I don't want to debate politics here nor do I want to use this site to tell you who to vote for. In fact, I'd rather we all just chat about my book and traveling and all of the wonderful things in the world. Nothing but good, old-fashioned, self-promotional happy talk.
It's not that I don't care about politics. I do care. More than I should, actually.
In fact, my very first blog was a politically-themed one. I started it in Japan and called it the "Oversea-er". Get it? Because I was "overseeing" thing from "overseas"? Layered, I know. (OK, it was a misspelling.) Anyway, after all of 2 posts, it died a very quiet death. I like to think of it as a mercy killing.
Why didn't it last? 3 reasons. One, I'm lazy. Two, no matter how good my intentions were nor how carefully I picked my words, I couldn't help but feel like anything I wrote would piss off half of the people who read it. Whether I like it or not, politics is just too divisive a topic for someone who hopes to attract a large audience.
Third, if you really want good political insight, I'm probably not your best bet. Honestly, there are tons of other sites out there that do a much better job than I ever could. So, if you're up for a heated political discussion, hop on over there. Or, better yet, take me out for a drink. I'll talk your ear off.
The thing is, I just don't want to talk about it here. Think of it as kind of an unwritten rule. (Ignoring the fact that I just wrote it.)
You don't cuss in church. You don't spit into the wind. You don't pull the mask off that ol' Lone Ranger and you don't discuss politics at Black Coffee and Green Tea. (Ba doot a-doot da dat dee dee da dee dee dee.)
(C'mon, you knew there was a "but" coming.)
The following touches on just too many of the themes of this blog for me to ignore it. (Hey, even a priest gets to say "hell" every now and again.)
So, let me get this out of my system. I'll try to keep it short and relatively preach-free. And I promise we'll be back to our regularly scheduled blogging soon. Here goes...
It's a big world out there. With lots and lots of people. When you're in the U.S., it's easy to forget you're part of larger picture and that the rest of the world really and truly matters.
I'm not saying if it's right or wrong, I'm just saying.
I arrived in Japan one week before the U.S. invaded Iraq. (Despite what you may have heard, I can tell you firsthand that the rest of the world was scratching its collective head at that one.) Over the next 3 1/2 years, I watched as America's reputation overseas went in the tank.
Being overseas, I spent as much time as I could with foreigners. Often, I was their only real access to America. This made things particularly tough because I usually found myself in the awkward position of having to explain things about my home country which I didn't understand or, worse, being asked to justify actions that I not only disagreed with, but felt were unjustifiable.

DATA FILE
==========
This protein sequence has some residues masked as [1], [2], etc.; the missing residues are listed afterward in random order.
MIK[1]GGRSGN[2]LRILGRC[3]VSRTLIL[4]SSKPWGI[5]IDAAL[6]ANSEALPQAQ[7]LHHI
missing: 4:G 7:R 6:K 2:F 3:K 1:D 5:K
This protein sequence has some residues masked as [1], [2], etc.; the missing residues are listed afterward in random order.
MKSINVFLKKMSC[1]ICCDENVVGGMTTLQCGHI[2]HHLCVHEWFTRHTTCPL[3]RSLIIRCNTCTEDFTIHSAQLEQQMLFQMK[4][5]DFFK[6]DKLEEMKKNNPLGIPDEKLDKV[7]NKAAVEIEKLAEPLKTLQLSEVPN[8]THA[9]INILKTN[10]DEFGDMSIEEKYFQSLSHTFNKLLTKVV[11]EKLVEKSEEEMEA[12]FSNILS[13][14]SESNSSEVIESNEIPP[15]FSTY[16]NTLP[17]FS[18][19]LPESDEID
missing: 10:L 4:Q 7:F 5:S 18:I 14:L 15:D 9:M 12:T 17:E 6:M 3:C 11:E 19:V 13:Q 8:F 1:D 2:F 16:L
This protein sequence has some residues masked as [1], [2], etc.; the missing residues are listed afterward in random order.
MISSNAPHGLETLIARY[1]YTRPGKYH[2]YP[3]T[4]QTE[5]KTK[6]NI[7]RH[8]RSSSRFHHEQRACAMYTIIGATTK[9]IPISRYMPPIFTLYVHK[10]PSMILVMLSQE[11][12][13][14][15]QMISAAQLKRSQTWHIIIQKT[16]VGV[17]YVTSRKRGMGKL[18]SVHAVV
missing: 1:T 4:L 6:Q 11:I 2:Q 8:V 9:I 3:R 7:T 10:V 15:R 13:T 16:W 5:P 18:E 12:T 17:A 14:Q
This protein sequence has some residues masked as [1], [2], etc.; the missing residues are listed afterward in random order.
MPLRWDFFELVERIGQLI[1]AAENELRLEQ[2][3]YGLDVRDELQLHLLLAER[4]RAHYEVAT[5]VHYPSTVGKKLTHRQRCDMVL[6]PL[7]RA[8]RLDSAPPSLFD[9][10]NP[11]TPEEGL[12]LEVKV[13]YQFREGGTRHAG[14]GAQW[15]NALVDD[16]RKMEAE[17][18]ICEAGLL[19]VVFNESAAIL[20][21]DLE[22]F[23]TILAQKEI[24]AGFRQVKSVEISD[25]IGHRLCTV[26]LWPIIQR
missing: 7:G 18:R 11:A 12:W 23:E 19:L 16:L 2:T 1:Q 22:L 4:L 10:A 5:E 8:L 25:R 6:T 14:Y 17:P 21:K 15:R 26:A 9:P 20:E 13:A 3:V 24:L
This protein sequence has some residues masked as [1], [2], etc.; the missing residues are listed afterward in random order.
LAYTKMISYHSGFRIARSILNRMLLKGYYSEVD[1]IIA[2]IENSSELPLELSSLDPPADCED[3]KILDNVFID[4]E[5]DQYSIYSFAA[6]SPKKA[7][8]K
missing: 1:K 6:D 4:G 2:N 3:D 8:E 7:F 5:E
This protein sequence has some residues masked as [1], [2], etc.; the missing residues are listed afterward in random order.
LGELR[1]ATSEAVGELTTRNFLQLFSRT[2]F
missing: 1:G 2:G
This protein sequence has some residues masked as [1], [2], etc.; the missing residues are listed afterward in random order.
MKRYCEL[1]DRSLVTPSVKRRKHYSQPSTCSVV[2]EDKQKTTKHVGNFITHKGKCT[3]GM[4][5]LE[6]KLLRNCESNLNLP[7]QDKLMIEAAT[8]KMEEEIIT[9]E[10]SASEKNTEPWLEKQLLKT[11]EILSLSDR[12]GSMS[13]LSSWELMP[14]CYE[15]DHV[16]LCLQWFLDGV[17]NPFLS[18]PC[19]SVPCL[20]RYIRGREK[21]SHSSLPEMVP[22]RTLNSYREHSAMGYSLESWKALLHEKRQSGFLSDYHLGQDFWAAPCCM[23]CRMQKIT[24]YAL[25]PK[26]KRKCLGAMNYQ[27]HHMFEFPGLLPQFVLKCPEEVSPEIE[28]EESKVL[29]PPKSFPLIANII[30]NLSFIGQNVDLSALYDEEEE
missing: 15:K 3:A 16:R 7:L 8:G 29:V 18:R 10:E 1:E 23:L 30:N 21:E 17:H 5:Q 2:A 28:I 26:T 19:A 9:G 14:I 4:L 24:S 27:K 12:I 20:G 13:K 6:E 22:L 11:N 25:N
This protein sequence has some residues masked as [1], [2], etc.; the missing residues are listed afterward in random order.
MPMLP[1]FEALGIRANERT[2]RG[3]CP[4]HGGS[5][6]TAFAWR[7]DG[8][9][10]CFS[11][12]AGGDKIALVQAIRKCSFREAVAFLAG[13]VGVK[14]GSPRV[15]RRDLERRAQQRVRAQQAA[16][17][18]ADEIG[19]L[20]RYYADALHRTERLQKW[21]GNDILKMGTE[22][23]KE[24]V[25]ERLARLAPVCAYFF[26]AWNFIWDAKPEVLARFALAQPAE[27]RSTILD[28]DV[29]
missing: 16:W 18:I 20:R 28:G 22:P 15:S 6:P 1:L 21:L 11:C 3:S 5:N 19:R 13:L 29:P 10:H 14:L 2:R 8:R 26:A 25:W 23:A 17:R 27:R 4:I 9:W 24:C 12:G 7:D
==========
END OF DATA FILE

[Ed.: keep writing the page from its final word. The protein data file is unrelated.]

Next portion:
And, while I strived to be a worthy representative of my country, any small step I made in improving America's image overseas was wiped out by a tsunami of swagger, bad policy and ill-conceived comments coming out of D.C.
It was embarrassing and frustrating as hell.
So, with that in mind, can I just say how incredibly, freakin' awesome it is to have somebody representing the U.S. - even just as a presidential candidate - who not only inspires other countries but actually cares about the other 6,366,540,000(ish) people on the planet?
(via Crooks and Liars )
Obama in Europe: “People of Berlin. People of the world. This is our moment. This is our time.”
If you get the chance, click through and check out some of his speech.
Senator Obama delivered a soaring speech today in Berlin before an estimated crowd of over 100,000 in which he called for a renewed trans-Atlantic — indeed, trans-global — alliance to fight the common threats we all face. Appealing the ideals America was founded on and has tried to promote since it’s inception, Senator Obama stated that whether it’s terrorism and global warming, or genocide and disease, there is no problem we cannot overcome nor enemy we cannot defeat when we are united in common purpose.
It thrills me to see him projecting the very image of America that I worked so hard to project. He's talking to people with respect, like an adult. Treating others the way he'd like to be treated. (What a great rule! Why, it's almost... golden.) It's hard to not feel like I'm watching history in the making with this guy. It's pretty cool.
And it's damn nice to feel proud again.
There have been a lot of comparisons between this visit to Berlin and another one years ago. I will agree that the two speeches do have one theme in common.
That, no matter how different we are, we are all the same. We are all one.
We are all doughnuts.
70% how you look, 20% how you sound, 10% what you say.